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Offlinecb9fl
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Radioactive decay
    #3782897 - 02/15/05 12:16 PM (12 years, 2 months ago)

Seuss's post brought up the topic of radioactive decay for producing random numbers.

Here's an excerpt from Howstuffworks

Quote:

If you were looking at an individual americium-241 atom, it would be impossible to predict when it would throw off an alpha particle. However, if you have a large collection of americium atoms, then the rate of decay becomes quite predictable.




How is it possible for a large collection of completely random events to produce a non-random event.

I came to that question by thinking of it like this. If one Americium atom decays completely randomly there is no way to predict when it will decay. Now suppose you have two Americium atoms both decaying completely randomly, would it not still be impossible to determine when either is going to decay? If atoms were added ad infinum would the not all still decay completely randomly? How could you assign a predictable action to events that are truly completely random?


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OfflineSeussA
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Folding@home Statistics
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Re: Radioactive decay [Re: cb9fl]
    #3782962 - 02/15/05 12:36 PM (12 years, 2 months ago)

> How is it possible for a large collection of completely random events to produce a non-random event.

Patterns within randomness equates to chaos theory. The more you start to dig into the nature of randomness the more you start to realize just how complex "random" really becomes.

Even if you have a random source, it is easy to add artifical non-random artifacts by accident. For example, if you have a random sequence generator that produces numbers between 0 and 65535 in a random sequence and you need to simulate the rolling of a six-sided die so you simply divide the random number by six and use the remainder (a number from 0 to 5) as your random number then you will be quite surprised that your random number sequence is no longer random... four of the numbers will occur much more often than the other two.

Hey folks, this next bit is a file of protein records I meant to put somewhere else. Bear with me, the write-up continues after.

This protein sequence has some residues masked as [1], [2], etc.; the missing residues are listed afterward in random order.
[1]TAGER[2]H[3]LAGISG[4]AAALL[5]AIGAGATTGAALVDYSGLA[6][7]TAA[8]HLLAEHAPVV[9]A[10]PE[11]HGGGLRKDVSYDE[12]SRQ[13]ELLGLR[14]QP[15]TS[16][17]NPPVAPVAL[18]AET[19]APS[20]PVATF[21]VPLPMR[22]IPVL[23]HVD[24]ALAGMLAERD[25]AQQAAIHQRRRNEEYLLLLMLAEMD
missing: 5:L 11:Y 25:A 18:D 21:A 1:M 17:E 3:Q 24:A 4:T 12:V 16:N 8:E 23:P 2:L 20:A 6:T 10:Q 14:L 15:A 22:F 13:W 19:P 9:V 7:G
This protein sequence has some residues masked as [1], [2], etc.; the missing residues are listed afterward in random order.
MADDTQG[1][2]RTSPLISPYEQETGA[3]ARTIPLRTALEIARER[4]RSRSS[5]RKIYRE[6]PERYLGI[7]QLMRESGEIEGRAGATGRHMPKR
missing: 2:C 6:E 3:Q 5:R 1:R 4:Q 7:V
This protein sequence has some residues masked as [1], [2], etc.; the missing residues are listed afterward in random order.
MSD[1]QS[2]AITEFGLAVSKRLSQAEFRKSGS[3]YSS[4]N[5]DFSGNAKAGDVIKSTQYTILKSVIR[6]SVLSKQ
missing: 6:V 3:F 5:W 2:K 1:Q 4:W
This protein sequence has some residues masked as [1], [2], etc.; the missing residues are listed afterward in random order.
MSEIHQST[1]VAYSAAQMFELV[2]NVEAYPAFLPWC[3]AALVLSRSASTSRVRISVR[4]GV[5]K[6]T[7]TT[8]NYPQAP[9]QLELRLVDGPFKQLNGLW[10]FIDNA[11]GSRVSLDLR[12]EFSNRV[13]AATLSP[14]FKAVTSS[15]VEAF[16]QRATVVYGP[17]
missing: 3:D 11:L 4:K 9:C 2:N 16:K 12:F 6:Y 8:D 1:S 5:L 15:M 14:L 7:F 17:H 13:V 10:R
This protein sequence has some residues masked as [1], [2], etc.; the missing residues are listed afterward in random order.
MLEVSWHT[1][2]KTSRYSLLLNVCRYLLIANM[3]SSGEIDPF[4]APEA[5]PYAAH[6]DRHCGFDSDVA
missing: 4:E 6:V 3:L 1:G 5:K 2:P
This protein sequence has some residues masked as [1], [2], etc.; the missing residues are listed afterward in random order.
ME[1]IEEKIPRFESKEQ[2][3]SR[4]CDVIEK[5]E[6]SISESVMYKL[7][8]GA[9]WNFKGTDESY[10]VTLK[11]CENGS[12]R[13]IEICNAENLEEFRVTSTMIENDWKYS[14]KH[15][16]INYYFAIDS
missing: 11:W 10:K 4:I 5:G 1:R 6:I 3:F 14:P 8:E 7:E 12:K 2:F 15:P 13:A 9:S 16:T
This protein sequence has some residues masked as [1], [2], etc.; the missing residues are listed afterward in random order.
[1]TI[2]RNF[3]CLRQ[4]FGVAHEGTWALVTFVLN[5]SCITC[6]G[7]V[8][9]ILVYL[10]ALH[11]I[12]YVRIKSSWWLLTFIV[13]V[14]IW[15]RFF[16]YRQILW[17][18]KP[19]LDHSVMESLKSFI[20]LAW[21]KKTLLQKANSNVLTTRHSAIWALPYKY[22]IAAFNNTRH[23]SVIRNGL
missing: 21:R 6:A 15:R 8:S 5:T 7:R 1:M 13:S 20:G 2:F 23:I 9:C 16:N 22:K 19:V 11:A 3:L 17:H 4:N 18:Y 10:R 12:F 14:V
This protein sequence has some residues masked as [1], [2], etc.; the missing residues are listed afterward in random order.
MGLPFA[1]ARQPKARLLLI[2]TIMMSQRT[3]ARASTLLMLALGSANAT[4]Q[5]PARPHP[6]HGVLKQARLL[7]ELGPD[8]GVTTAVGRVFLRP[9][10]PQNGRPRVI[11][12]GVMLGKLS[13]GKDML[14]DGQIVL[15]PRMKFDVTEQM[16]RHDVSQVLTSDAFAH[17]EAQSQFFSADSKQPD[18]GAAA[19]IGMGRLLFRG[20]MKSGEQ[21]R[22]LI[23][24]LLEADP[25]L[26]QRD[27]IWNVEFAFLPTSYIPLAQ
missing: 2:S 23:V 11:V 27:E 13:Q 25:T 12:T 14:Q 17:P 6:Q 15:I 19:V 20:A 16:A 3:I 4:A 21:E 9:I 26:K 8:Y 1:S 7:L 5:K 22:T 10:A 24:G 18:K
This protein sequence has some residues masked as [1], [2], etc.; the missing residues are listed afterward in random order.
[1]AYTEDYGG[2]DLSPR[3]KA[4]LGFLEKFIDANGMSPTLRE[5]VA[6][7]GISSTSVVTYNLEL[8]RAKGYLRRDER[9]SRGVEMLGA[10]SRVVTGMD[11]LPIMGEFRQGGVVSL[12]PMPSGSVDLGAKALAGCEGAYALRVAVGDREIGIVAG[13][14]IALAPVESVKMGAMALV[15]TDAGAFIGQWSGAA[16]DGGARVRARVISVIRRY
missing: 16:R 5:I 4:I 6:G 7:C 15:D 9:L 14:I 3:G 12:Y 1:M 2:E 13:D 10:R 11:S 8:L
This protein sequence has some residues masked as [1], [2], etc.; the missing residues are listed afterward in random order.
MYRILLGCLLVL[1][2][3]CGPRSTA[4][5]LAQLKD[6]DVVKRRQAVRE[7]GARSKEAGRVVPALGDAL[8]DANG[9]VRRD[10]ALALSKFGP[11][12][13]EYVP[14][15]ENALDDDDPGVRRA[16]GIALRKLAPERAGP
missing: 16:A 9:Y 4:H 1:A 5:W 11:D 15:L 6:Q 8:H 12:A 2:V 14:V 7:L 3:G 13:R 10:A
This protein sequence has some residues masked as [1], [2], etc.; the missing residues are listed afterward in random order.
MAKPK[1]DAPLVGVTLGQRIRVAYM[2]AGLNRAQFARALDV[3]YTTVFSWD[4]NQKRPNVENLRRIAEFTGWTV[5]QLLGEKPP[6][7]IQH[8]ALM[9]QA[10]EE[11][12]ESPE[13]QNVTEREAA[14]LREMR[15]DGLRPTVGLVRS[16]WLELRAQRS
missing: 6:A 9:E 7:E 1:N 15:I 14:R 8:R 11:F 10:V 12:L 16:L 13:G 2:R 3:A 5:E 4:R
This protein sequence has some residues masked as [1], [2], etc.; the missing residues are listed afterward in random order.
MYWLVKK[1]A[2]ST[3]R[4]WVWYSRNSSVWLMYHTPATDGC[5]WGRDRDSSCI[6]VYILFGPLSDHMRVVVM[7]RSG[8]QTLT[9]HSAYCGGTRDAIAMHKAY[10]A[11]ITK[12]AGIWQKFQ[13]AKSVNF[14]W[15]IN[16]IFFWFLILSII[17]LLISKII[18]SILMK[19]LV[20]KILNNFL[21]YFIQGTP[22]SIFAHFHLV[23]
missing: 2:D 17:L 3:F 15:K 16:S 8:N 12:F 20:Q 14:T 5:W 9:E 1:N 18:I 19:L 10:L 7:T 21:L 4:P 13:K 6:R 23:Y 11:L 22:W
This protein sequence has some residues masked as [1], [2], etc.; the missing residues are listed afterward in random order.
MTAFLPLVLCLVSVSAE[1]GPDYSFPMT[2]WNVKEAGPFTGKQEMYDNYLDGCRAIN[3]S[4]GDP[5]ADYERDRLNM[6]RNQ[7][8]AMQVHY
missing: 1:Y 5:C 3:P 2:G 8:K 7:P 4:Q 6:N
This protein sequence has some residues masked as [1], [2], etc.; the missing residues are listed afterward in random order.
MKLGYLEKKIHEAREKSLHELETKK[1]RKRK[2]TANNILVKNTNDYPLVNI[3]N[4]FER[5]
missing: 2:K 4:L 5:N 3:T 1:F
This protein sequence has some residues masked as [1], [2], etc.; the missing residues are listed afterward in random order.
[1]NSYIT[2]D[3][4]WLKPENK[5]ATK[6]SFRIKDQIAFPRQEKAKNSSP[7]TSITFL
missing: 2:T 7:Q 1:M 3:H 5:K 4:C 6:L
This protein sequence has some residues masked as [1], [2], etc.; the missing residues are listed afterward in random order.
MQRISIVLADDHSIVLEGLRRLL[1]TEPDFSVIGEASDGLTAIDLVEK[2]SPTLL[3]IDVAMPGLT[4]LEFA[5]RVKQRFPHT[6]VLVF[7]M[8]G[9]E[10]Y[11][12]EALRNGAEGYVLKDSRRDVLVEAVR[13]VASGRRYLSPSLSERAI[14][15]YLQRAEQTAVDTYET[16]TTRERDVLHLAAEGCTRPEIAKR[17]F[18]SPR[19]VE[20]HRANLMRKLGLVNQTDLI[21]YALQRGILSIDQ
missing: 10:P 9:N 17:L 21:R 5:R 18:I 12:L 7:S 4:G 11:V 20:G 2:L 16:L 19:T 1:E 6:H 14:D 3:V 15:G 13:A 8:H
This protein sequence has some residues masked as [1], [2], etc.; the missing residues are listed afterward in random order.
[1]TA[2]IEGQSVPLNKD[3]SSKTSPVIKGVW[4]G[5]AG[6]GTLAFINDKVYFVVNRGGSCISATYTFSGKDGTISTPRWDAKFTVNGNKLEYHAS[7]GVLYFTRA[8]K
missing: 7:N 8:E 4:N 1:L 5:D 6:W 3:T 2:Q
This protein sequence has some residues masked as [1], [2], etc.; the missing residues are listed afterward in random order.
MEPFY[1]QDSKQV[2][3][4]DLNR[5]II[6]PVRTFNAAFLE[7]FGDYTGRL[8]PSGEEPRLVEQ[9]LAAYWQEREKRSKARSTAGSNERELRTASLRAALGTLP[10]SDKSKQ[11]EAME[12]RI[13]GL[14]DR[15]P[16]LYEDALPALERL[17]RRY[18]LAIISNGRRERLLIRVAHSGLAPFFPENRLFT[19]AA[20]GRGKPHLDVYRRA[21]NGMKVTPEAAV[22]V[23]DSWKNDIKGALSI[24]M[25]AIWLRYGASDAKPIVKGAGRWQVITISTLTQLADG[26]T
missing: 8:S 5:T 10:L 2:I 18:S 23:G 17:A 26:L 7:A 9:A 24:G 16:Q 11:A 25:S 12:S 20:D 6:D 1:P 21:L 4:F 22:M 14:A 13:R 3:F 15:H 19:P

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Offlinecb9fl
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Re: Radioactive decay [Re: Seuss]
    #3783003 - 02/15/05 12:49 PM (12 years, 2 months ago)

I guess I was looking at random as thus, that the probability of an event occuring would be the same for all lengths of time.

If the decay of an Americium atom was completely random then wouldn't the probability of its decay in 1 second, 1 minute, 1 million years all remain the same. I guess that means there would be no probability. It could happen now, tomorrow, 1 million years from now or never. Is that the true meaning of completely random and does it apply to radioactive decay?


--------------------
It is better to be hated for what you are than to be loved for what you are not. -Andre Gide

"Generosity is nothing else than a craze to possess. All which I abandon, all which I give, I enjoy in a higher manner through the fact that I give it away. To give is to enjoy possessively the object which one gives."